Nature’s Garden: A Guide to Identifying, Harvesting, and Preparing Edible Wild Plants
By Samuel Thayer
With spring just around the corner (at least as I write this review!), my thoughts always turn back to fresh, local foods: what we grow on our farm, what will come into season from other local farmers and also, what we will forage from our land. There has been a dramatic increase in attention to foraging over the past decade, leading to the resurgence of many previously lesser-known foods—foods like purslane, leeks and many types of mushrooms—but also to the rediscovery of the fact that many so-called “weeds” and other often unwanted plants are actually meals waiting to happen.
Thayer is one of the best at teaching people to appreciate these wild, traditional foods. His book starts off on a humorous note—instead of a disclaimer, Thayer gives us a claimer. In an age where many authors write poorly researched, often shoddily fact-checked works, Thayer stands behind his book 100 percent.
He then moves on to important introductory matters—where and why to forage, along with how to do so responsibly. The latter is a very important matter, as successful native cultures that relied on traditional foods were very careful to collect them in ways that preserved and enhanced the food supplies they depended upon. Those who neglected proper harvesting paid a heavy price, and if we are not careful, we run the risk of doing the same (and, in some respects, we are already paying the price). The point is that foraging done right, like farming done right, enhances rather than harms the environment. Thus, anyone getting into foraging needs to learn the rules and methods for different forageable foods.
One of the main rules is knowing the right part of plants to harvest—namely, the meristems. Meristems are where growth occurs in plants, and thus, they are the most edible and enjoyable parts. Meristems govern almost all foraging, so Thayer takes the time to explain what they are, what they look like and why they matter.
From there, Thayer gives an overview of how he and his wife went on a one-month “wild food” diet. This included deer, many types of seafood, maple syrup and many other foods that some would consider relatively common, along with an extensive array of not-so-common ones. The meals that Thayer presents as examples are of particular interest, since many remind me of similar meals that traditional groups consumed before the displacing foods of modern commerce altered so many dietary landscapes irrevocably. This section is instructive and honest—foraging and food preparation take time. Whereas the average American spends only about thirty minutes per day on food, the Thayers, if they were to go on a 100 percent foraged diet for an entire year, would dedicate roughly six times that (i.e., three hours).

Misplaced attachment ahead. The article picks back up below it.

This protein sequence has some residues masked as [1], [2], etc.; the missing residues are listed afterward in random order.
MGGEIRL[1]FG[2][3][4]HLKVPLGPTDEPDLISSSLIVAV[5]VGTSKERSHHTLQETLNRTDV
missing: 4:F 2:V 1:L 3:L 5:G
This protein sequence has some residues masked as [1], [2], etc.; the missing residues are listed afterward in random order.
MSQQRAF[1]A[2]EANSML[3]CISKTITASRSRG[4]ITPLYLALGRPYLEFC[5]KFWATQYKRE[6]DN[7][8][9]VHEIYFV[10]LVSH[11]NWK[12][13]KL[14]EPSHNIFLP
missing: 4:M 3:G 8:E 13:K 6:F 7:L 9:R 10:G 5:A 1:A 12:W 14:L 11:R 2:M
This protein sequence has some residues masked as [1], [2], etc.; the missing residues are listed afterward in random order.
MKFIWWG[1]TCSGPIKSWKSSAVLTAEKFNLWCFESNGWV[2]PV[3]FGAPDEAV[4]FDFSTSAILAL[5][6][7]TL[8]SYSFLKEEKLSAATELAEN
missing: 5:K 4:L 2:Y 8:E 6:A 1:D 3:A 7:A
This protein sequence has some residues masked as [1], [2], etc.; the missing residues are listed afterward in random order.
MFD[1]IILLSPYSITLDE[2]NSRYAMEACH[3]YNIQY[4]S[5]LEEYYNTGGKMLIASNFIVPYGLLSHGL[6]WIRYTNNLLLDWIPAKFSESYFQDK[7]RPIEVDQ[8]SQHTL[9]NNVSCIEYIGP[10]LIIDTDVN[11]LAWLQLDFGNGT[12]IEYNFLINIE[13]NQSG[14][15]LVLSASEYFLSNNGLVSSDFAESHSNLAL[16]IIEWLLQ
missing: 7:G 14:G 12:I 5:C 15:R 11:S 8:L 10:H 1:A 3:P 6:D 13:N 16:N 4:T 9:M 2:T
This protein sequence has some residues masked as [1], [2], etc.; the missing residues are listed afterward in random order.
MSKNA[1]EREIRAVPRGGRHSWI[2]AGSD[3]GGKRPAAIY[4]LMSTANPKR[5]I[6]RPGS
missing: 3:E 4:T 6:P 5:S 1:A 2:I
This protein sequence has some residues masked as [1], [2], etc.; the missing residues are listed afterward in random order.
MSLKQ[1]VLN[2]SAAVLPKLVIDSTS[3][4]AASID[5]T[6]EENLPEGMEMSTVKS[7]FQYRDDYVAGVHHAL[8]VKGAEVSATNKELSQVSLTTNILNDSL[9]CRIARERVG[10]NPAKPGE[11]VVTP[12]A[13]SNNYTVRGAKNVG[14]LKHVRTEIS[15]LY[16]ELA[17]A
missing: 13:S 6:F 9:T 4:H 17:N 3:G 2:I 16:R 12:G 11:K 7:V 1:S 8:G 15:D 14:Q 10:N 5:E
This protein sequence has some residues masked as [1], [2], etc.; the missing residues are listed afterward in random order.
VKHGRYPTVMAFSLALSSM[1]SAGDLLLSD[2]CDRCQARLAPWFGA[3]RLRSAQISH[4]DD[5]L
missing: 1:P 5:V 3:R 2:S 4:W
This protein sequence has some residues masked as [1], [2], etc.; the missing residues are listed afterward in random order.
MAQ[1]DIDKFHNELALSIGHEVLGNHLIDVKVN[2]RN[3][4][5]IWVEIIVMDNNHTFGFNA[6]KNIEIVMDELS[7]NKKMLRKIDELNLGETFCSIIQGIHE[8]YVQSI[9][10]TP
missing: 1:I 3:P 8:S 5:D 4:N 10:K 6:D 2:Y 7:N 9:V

The subsequent sections represent the heart of the book. First comes a foraging calendar. This is especially useful for those new to foraging, as you can’t forage what isn’t available, and you only want to forage certain things when they traditionally were collected and consumed. Then, plant by plant—with lovely pictures, extensive descriptions, warnings for any major look-alikes and more—Thayer meticulously walks us through Nature’s garden. Each section contains all the information you need to forage and feast upon each particular plant. Each section is also a glimpse into Thayer’s rich life, filled with stories that shape and inform his experience of plants and wild foods from his childhood to this day.
Thayer does not appear to present the plants in any particular order, and the plant profiles vary substantially in length. Some, like acorns, go on and on, in a fashion that is much to be appreciated. This is because acorns are an incredible food source but require far more skill and care in collection and preparation than most wild greens. So Thayer varies his approach, making sure readers get all they need to succeed with each plant.
The extensive pictures help make sense of the text. The plant-by-plant approach means you can read the entire work or just pick it up when you are in the mood to learn about one or two particular wild foods.
Whether you are new to or experienced with foraging, Thayer’s book will serve you well. With spring set to arrive any day (at least, most of us hope!), it is a timely tome to enjoy during the final, lingering days of winter, preparing us for the bounty that spring brings. Two thumbs up.
This article appeared in Wise Traditions in Food, Farming and the Healing Arts, the quarterly journal of the Weston A. Price Foundation, Spring 2019